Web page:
Sunday, February 22, 2009

Chickens + 1

Despite some of the advice from readers of this blog, I procured a rooster today. I selected a breed known for docility and good personalities: Buff Cochin. Odie, as my rooster is named (he came with the name), is a good-natured fellow. Huge, beautiful, a little slow. If my hens are velociraptors, Odie is a brontosaurus (dating myself here, they never existed). Ok, he's a lot slow.

I picked him out because he was healthy, of course, but also because I held him for 20 minutes while chatting with his owner and he never fussed or attempted to flog my face or anything. He's a lap chicken. The owner's five year old son held him. I felt safe that this particular rooster wasn't about to spur me in the back.

Cochins don't make particularly good layers, so he's definitely not for breeding the next generation of sustainable farm chicks. His purpose is to protect the hens while they free range until my Wyandotte roosters (yet to even be born) come online in the fall. Of course, his docility might limit his usefulness as a "watch rooster", but oh well. He's a good starter rooster.

And no, he doesn't crow. In fact, he's not doing much of anything like a rooster. My pullets are literally throwing themselves at his feet, the hussies, and he's parked at the feeder. (In some ways, he reminds me of Brego). After all the build up, I'm a bit disappointed.

But the poor guy came from a home where he was undoubtedly the bottom of a long pecking order, the 15th or so rooster in the bunch. So he may not even realize he is the Big Cheese, the Top Dog, the One and Only. I hope he wises up and starts doing, you know, rooster type things. If not, I'm out $10 and I will just wait until my Wyandottes come in. At nearly 9 pounds, I am sure I can find a use for him if needed.

I also have recently taken on a chicken with some use: a 7 month old Crevecoeur pullet. She lays a medium white egg and is a heritage breed. I have a soft spot for the old breeds. I am glad I could provide a good home for her, but I am definitely not into the breed. She's flighty, nervous and distracting. With her crazy head feathers, she reminds me of a manic muppet. Hard to describe...

Anyway, so that brings me up to 12 chickens. I will try to get more pictures of them soon.


8 comments:

sylvia said...

Ug! That's it! No sleepovers for me! LOL!

Glad he's docile....and what a bunch of hoochie hens...Lol!

Daun said...

Ha! Sleepovers are still safe. I will let you know if he ever crows.

Funder said...

Yay, a rooster! And a crazy looking one. I never had the bad rooster experiences that sylvia had, and I hope you don't either.

That Crevecoeur does look like a Muppet. She's extremely goofy looking.

Andrea said...

I saw all those kinds of chickens/roosters at the 4-H county fair! *Proud*

Odie is probably the best name for a rooster ever.

dp said...

So...uh...well...how do you keep the rooster from fertilizing your chickens if that's not the kind of birds you want to raise? I know that you can eat a fertilized egg, but I gathered that you intend to start raising your own chicks? Feels like a silly question, but I can't figure out the answer.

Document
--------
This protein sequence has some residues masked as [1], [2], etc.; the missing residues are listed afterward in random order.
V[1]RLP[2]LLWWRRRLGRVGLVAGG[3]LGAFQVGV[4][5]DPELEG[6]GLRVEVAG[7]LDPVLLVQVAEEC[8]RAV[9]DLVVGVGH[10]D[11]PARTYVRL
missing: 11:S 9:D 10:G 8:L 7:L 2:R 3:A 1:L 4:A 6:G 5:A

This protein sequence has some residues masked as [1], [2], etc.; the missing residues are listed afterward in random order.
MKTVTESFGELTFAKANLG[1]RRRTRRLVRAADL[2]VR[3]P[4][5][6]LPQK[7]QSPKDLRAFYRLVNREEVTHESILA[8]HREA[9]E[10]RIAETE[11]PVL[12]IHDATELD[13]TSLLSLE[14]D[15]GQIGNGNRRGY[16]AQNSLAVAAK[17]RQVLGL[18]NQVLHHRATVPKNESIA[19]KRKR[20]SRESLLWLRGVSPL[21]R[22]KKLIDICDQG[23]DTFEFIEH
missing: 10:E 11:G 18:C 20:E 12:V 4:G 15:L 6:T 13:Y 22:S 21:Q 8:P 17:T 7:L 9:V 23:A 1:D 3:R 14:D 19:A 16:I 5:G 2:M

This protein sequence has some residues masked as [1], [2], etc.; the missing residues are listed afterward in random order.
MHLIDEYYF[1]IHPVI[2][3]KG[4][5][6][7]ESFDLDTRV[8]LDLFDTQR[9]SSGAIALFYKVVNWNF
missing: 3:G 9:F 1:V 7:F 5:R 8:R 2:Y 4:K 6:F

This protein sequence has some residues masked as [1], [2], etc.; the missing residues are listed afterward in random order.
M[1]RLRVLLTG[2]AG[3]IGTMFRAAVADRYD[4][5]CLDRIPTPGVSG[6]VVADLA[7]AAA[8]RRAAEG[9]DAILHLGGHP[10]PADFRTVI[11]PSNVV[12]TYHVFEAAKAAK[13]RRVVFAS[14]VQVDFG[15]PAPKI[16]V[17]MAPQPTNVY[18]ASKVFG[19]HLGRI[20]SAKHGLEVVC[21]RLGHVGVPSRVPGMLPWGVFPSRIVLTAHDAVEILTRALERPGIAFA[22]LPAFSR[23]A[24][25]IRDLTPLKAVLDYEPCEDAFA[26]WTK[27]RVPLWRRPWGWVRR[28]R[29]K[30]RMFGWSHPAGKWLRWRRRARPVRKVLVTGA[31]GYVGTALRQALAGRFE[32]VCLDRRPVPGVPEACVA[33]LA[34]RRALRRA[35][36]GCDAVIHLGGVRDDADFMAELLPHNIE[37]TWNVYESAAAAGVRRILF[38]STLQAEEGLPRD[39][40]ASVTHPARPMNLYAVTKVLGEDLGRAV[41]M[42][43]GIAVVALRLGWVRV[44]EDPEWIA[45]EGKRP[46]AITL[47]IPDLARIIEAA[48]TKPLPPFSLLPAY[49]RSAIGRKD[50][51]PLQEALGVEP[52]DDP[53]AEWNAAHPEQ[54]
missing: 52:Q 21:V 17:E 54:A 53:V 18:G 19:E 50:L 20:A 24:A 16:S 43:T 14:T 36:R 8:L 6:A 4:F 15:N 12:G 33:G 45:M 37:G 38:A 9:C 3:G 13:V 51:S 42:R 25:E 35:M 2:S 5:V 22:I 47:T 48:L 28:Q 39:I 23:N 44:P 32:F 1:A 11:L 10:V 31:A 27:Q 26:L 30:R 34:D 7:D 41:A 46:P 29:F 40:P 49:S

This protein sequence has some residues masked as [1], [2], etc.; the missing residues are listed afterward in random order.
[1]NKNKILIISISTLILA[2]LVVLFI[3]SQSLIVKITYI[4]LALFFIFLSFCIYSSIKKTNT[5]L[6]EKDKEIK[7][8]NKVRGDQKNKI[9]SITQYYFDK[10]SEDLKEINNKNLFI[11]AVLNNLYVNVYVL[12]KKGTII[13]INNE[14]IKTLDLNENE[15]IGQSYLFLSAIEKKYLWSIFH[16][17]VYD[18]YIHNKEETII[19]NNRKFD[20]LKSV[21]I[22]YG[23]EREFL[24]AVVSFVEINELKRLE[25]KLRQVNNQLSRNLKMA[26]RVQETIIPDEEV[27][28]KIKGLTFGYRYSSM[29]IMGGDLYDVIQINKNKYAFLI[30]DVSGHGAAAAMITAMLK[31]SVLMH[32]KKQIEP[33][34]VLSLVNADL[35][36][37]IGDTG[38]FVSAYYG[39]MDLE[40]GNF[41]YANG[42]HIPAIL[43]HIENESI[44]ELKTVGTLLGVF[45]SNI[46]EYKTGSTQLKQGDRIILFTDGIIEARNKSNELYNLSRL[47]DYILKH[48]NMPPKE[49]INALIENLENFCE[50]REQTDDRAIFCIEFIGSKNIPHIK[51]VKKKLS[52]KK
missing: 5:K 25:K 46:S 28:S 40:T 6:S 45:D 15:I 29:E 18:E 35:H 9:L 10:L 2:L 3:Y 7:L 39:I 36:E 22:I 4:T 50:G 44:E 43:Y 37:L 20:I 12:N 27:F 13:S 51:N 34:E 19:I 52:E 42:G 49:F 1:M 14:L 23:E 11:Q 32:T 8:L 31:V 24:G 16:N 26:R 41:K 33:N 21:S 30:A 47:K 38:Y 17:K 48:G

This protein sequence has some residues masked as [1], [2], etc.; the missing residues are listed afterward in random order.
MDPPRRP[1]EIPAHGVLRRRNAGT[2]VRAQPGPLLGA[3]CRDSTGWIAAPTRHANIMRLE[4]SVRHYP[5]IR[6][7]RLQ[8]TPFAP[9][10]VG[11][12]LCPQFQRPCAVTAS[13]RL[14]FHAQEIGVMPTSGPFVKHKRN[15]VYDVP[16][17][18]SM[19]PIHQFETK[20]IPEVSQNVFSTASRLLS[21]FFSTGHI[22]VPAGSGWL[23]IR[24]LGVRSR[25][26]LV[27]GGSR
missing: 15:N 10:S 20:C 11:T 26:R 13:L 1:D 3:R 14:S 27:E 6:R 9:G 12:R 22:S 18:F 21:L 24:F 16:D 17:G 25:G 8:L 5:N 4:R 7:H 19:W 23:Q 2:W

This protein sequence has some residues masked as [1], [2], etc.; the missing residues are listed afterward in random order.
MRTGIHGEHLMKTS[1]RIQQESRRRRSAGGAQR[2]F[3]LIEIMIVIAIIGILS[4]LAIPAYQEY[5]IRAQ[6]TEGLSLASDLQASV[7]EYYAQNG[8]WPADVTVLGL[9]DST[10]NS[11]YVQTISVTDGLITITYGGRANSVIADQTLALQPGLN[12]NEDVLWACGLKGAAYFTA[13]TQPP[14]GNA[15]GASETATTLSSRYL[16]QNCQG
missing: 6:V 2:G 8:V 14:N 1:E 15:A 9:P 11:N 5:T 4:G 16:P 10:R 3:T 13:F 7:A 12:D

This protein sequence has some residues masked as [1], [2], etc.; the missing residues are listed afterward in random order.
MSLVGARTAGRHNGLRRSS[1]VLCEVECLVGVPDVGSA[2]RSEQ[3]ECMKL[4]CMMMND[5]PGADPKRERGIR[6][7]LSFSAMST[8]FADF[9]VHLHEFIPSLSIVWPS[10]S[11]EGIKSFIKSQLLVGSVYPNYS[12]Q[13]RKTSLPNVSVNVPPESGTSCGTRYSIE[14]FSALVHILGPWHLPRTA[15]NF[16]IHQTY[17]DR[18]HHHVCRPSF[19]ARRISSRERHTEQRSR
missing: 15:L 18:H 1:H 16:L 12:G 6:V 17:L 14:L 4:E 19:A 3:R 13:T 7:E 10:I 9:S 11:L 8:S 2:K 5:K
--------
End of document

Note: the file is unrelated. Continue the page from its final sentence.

Daun said...

Hey DP,
Not a silly question at all. I don't care if Odie mates with the hens or not, as long as he doesn't hurt them or stress them out so they stop laying. The eggs will be fertilized, but they are 99.9% identical to unfertilized eggs so there is no appreciable difference for eating.

A fertilized egg will not develop into a chick unless a hen goes "broody" and sets on it for 21 days. They egg will not begin development until the temp reaches 95 degrees or so. So to keep fertilized eggs from developing and just like unfertilized eggs, just collect them daily and put them in the fridge.

I collect eggs twice a day, so no problem there.

None of my hens are of "broody" breeds which means they are bred to produce eggs but not go broody. Hens stop laying when they set a clutch, so it's an undesirable characteristic in a laying hen. So even if they mate with the rooster, they ignore their eggs upon laying anyway.

When I get my Wyandottes and if there are a couple of roosters I like, I will keep them and then, um, rehome Odie (if he makes it that long) and then I will be sure of a Wyandotte father, at least. Then I collect the fertile eggs from the hens I like and, if a hen goes broody, then I stick the eggs I want under her and she will raise them as her own, even if she did not lay them. Wyandottes tend to go broody, so I am hoping to use a hen to hatch the next generation of chicks. I have a lot of control over which eggs get hatched, though, so that's how I will control breeding.

Does that make sense? I know way too much about chicken reproduction these days.

Austen said...

Whoa. Yes, you do know way too much about chicken reproduction! That's interesting, in a weird kind of way.

A barn around here has a white and black Crevecoeur (or at least a look alike) hen. That thing likes to hang out by the tack room entrance and scared the CRAP out of me before I knew about it. I thought a cleaning device was about to fall on my head!

dp said...

Is "rehome" a euphemism for feeding poor Odie to the dogs?

Thanks for the explanation. I was definitely missing the broody bit...now I know more about chickens!